What is a Stress Fracture?
A stress fracture is an injury that can occur from overuse or extended use over a long period of time. A stress fracture causes tiny cracks in the bone, but unlike a regular bone fracture that occurs when a high force comes in contact with the bone, a stress fracture is caused by lower forces on the bone that occur repeatedly over time. The muscles around the bone become unable to absorb added stress placed on the area and the overload of stress is transferred to the bone, which can result in a small crack in the bone. Stress fractures are most commonly seen in athletes and are most common in bones in the foot or shins, due to the repeated force that feet and lower legs take during running and while participating in many sports.
What causes a Stress Fracture?
A stress fracture is caused by repeated stress on a bone and the muscles surrounding the bone. These injuries often occur when the level or intensity of an activity is increased too quickly. The muscles around the affected bone cannot handle the increased stress and transfer it to the bone, where a tiny crack occurs due to what is known as “bone fatigue”. In addition to increasing activity levels too quickly, other causes of stress fractures include not wearing the proper equipment for the activity, substantially increasing the duration or intensity of the activity, changing the surface on which an activity is performed, and other medical conditions, such as osteoporosis.
What are the symptoms of a Stress Fracture?
The most common symptom of a stress fracture is pain that occurs with activity but that is diminished with rest. Over time, the pain may become more severe and may occur more quickly once an activity has begun. Eventually the pain may be experienced even when not engaged in the activity. Swelling and tenderness may also occur.
How is a Stress Fracture diagnosed?
A stress fracture is diagnosed by your Osteopath at Kinesis Clinic based on the description of a patient’s symptoms, as well as a physical examination. A medical history will be taken and the patient will be asked about any repetitive activities they are involved in. X-rays may be taken, but may not show evidence of a stress fracture unless the injury has been there for some time. The x-ray may show signs of the bone trying to heal around the location of the stress fracture. In some situations, an MRI, CT or bone scan will be needed to properly diagnose the injury.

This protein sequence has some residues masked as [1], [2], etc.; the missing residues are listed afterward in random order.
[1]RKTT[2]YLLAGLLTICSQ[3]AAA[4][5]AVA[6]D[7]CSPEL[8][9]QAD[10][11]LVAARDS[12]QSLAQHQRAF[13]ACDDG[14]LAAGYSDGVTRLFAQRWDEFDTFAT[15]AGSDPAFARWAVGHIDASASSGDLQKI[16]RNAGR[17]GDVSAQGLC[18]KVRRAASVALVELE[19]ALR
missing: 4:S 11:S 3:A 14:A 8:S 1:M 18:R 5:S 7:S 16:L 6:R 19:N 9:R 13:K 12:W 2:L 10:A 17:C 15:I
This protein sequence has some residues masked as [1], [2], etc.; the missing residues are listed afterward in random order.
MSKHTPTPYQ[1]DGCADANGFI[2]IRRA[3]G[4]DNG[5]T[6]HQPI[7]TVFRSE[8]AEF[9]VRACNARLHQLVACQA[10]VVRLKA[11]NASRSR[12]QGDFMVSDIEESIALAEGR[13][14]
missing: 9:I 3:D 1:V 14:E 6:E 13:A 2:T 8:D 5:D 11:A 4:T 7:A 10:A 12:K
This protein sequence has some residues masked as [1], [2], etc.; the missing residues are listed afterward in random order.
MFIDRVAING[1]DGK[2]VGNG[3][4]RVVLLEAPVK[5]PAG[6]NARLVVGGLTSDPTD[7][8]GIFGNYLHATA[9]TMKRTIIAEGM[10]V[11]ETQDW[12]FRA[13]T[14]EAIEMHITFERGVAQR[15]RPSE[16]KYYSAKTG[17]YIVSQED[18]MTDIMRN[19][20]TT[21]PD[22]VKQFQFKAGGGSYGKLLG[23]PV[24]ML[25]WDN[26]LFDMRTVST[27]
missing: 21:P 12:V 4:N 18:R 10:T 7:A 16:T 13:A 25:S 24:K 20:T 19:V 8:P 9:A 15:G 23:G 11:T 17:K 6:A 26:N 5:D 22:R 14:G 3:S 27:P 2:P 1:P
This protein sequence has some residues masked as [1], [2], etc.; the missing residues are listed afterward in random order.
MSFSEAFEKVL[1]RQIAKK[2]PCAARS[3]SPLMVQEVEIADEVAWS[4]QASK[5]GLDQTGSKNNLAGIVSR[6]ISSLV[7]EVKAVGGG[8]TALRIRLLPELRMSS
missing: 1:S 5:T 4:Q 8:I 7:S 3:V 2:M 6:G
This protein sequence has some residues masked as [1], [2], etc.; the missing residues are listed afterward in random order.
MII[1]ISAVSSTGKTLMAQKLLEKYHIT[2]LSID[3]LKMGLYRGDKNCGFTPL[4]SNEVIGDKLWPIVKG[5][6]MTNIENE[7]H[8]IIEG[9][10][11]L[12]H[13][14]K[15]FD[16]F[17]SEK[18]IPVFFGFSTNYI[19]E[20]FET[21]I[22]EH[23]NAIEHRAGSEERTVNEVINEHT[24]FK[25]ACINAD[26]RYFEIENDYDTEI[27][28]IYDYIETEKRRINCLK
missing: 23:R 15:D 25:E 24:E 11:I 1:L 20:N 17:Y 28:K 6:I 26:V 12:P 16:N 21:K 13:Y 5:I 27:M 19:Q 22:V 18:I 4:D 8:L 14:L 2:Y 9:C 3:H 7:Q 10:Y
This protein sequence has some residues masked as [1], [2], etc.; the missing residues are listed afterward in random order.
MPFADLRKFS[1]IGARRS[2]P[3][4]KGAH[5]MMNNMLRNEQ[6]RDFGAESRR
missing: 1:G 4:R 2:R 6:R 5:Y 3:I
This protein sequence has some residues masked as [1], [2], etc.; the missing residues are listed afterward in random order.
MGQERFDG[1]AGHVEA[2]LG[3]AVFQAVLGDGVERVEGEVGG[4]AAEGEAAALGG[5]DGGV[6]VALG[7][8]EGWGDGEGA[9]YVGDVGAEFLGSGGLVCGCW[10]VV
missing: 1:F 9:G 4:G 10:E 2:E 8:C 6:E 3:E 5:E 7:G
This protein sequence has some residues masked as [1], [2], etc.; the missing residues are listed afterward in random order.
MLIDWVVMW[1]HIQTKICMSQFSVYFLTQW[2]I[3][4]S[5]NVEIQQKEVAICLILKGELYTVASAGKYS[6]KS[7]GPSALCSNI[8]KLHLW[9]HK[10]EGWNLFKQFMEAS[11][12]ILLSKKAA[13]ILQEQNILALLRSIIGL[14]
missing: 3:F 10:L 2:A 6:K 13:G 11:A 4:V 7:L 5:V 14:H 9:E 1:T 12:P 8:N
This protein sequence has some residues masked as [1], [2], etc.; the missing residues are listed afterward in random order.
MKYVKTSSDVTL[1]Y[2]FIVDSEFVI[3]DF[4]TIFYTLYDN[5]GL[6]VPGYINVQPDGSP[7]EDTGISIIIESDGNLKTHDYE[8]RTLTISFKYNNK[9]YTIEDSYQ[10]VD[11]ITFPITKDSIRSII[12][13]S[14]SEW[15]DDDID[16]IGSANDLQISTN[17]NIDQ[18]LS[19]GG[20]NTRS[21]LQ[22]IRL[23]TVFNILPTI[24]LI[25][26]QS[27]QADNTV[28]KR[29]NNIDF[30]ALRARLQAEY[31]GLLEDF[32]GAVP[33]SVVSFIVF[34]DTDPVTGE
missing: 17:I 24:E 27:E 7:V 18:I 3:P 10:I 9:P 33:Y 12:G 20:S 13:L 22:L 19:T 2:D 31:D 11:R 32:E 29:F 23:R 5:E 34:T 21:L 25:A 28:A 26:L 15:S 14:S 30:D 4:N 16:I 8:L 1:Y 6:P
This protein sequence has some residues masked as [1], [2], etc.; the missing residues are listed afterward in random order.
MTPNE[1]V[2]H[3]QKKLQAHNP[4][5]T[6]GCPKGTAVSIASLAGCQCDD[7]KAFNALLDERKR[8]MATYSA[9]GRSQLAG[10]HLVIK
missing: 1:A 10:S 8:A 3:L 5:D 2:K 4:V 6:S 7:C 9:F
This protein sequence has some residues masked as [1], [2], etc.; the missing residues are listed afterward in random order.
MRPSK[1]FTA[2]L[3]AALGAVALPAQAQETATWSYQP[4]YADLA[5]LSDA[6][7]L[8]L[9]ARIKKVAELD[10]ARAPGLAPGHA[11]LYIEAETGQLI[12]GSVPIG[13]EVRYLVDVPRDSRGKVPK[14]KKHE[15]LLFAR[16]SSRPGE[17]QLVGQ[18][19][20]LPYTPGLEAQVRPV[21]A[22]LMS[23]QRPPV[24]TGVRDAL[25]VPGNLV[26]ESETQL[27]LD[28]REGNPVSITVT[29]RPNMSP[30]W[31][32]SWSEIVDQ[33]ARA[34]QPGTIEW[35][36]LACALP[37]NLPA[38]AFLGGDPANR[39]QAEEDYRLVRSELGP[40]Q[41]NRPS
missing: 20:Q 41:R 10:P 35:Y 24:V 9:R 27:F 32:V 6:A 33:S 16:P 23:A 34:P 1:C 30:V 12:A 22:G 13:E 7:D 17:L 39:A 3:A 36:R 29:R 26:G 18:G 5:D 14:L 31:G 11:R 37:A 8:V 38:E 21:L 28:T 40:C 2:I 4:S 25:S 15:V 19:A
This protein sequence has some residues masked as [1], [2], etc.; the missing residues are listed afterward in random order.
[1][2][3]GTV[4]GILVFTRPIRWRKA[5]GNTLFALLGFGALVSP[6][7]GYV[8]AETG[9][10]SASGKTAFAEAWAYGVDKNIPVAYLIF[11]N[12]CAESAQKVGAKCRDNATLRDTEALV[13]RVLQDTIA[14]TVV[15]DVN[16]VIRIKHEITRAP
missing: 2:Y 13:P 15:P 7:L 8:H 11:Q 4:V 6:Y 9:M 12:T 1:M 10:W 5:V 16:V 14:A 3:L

When should I seek care for a Stress Fracture?
Any time you experience severe, worsening or prolonged pain, you should consult with your Osteopath to determine the cause. Stress fractures tend to develop over time and the pain increases gradually, but if you believe that you may have an acute fracture of a bone, immediate medical attention should be sought. Otherwise, if you find that self care and rest do not cause the pain to subside, or the pain does not subside when at rest, it is best to have it checked out by a doctor.
What will the treatment for a Stress Fracture consist of?
The best treatment for stress fractures is to rest the injured area and refrain from engaging in the activity that caused the injury in the first place. Most stress fractures can take six to eight weeks of rest to properly heal (and can even take longer), and if the activity is resumed too quickly it can cause further damage to the bone at the location of the stress fracture. In some cases, a brace, cast or sling may be needed while the bone heals to reduce stress on the bone. Stress fractures that are not allowed sufficient time to adequately heal can lead to chronic pain. Ice will help relieve pain and swelling and nonsteroidal anti-inflammatory medications are usually recommended for pain. Once healed, activity will need to be resumed gradually to avoid re-injury.
Which muscle groups/ joints are commonly affected from a Stress Fracture?
Stress fractures can occur in just about any location, but primarily occur in the extremities. They are most common in the bones of the foot and lower leg, where bones receive the most weight-bearing loads.
What type of results should I expect from the treatment of a Stress Fracture?
With proper rest, most stress fractures will heal completely. If activity is resumed too quickly, re-injury can occur, resulting in a more severe fracture and more intense or chronic pain. It is important to allow proper time for the injury to heal and to reintroduce activity slowly and gradually to avoid future problems.
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